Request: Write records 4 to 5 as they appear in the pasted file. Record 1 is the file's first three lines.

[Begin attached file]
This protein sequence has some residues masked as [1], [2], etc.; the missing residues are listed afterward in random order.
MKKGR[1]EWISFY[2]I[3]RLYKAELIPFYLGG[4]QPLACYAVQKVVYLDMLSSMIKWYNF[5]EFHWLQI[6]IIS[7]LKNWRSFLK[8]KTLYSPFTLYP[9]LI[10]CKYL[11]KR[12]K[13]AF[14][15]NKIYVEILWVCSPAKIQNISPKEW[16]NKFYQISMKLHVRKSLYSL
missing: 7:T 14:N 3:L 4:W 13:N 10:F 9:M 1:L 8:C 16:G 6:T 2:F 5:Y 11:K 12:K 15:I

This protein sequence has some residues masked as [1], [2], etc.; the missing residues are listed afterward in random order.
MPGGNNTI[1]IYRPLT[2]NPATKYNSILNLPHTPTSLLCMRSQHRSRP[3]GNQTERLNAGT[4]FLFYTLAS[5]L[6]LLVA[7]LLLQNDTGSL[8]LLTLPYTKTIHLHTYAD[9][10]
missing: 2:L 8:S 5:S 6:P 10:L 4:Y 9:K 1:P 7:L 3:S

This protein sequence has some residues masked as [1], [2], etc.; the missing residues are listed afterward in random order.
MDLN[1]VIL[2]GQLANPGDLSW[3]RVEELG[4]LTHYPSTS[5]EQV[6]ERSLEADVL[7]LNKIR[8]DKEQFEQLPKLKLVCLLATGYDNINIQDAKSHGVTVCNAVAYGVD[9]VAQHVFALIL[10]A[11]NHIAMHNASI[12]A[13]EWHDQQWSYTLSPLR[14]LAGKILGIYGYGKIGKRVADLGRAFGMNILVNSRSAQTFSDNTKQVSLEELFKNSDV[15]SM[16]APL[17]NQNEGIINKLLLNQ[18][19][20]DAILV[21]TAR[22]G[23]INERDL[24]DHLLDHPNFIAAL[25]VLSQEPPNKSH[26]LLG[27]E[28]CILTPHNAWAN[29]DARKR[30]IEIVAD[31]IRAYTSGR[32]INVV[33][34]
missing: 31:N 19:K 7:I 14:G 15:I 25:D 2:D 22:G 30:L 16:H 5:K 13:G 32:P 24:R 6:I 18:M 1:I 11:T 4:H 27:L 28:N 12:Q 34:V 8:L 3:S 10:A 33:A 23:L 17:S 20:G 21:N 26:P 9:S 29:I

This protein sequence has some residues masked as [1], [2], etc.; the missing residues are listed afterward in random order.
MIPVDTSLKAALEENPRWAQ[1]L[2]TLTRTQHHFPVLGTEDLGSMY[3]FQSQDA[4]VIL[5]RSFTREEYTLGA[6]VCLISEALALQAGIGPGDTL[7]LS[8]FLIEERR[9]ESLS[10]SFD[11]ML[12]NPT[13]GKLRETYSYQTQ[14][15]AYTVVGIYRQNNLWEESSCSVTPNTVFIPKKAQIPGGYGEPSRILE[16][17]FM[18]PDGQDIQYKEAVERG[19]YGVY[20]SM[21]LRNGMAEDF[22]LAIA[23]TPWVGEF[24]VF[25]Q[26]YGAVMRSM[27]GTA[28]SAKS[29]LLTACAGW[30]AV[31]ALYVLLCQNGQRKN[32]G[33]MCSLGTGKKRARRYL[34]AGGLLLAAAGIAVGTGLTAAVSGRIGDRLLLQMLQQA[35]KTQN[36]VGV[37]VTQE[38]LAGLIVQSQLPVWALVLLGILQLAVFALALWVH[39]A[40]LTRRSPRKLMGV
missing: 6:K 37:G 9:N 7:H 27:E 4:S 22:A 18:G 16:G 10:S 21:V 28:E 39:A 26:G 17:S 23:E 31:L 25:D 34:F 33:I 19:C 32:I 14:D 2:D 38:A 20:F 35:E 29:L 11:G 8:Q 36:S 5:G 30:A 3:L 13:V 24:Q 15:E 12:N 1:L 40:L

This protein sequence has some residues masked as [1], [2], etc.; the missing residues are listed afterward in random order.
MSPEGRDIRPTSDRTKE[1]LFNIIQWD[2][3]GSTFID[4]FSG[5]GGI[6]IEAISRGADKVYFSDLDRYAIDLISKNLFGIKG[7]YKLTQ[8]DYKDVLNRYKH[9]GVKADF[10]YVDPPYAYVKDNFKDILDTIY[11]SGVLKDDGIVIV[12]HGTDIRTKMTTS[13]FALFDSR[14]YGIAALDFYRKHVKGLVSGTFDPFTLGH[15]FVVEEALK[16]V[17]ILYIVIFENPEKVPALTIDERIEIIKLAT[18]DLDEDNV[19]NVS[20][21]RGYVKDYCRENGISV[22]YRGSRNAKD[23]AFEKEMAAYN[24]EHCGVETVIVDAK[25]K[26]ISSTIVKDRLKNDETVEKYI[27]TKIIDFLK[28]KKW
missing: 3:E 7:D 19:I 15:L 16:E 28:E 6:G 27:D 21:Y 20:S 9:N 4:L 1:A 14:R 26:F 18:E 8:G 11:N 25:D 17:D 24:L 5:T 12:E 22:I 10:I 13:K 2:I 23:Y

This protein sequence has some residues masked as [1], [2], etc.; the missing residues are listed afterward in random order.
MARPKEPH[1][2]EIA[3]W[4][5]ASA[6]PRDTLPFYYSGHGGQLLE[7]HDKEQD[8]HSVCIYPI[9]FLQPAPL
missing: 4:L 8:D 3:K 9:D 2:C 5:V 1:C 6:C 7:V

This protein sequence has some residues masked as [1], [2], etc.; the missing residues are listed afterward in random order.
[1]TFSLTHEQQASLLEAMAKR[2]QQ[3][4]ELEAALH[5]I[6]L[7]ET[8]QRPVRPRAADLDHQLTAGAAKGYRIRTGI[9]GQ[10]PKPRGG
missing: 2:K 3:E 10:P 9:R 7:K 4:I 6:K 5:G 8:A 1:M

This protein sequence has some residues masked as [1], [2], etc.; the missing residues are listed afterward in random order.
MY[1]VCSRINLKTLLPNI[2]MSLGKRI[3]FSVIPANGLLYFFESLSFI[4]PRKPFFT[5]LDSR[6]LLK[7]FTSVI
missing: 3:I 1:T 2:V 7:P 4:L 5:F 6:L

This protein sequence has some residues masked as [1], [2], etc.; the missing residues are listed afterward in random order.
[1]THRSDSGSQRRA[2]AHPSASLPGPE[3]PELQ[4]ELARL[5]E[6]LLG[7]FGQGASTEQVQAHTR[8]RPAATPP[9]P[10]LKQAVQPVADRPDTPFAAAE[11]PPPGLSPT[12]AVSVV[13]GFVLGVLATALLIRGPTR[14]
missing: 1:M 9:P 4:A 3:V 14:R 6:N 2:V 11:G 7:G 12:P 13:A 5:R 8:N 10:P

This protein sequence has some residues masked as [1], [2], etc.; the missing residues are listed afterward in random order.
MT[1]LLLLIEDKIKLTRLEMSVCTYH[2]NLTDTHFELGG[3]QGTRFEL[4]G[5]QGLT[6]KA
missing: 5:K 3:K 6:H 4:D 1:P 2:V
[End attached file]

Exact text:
This protein sequence has some residues masked as [1], [2], etc.; the missing residues are listed afterward in random order.
MIPVDTSLKAALEENPRWAQ[1]L[2]TLTRTQHHFPVLGTEDLGSMY[3]FQSQDA[4]VIL[5]RSFTREEYTLGA[6]VCLISEALALQAGIGPGDTL[7]LS[8]FLIEERR[9]ESLS[10]SFD[11]ML[12]NPT[13]GKLRETYSYQTQ[14][15]AYTVVGIYRQNNLWEESSCSVTPNTVFIPKKAQIPGGYGEPSRILE[16][17]FM[18]PDGQDIQYKEAVERG[19]YGVY[20]SM[21]LRNGMAEDF[22]LAIA[23]TPWVGEF[24]VF[25]Q[26]YGAVMRSM[27]GTA[28]SAKS[29]LLTACAGW[30]AV[31]ALYVLLCQNGQRKN[32]G[33]MCSLGTGKKRARRYL[34]AGGLLLAAAGIAVGTGLTAAVSGRIGDRLLLQMLQQA[35]KTQN[36]VGV[37]VTQE[38]LAGLIVQSQLPVWALVLLGILQLAVFALALWVH[39]A[40]LTRRSPRKLMGV
missing: 6:K 37:G 9:N 7:H 27:E 4:S 22:A 18:G 16:G 10:S 21:V 28:E 39:A 26:G 17:S 23:E 31:L 25:D 34:F 33:I 19:C 32:I 14:D 2:D 38:A 20:F 35:E 29:L 11:G 8:Q 36:S 5:G 30:A 3:L 13:V 24:Q 15:E 12:N 1:L 40:L

This protein sequence has some residues masked as [1], [2], etc.; the missing residues are listed afterward in random order.
MSPEGRDIRPTSDRTKE[1]LFNIIQWD[2][3]GSTFID[4]FSG[5]GGI[6]IEAISRGADKVYFSDLDRYAIDLISKNLFGIKG[7]YKLTQ[8]DYKDVLNRYKH[9]GVKADF[10]YVDPPYAYVKDNFKDILDTIY[11]SGVLKDDGIVIV[12]HGTDIRTKMTTS[13]FALFDSR[14]YGIAALDFYRKHVKGLVSGTFDPFTLGH[15]FVVEEALK[16]V[17]ILYIVIFENPEKVPALTIDERIEIIKLAT[18]DLDEDNV[19]NVS[20][21]RGYVKDYCRENGISV[22]YRGSRNAKD[23]AFEKEMAAYN[24]EHCGVETVIVDAK[25]K[26]ISSTIVKDRLKNDETVEKYI[27]TKIIDFLK[28]KKW
missing: 3:E 7:D 19:I 15:L 16:E 28:E 6:G 27:D 21:Y 20:S 9:N 4:L 1:A 14:R 26:F 18:E 8:G 11:N 25:D 17:D 24:L 5:T 12:E 22:I 10:I 13:K 2:I 23:Y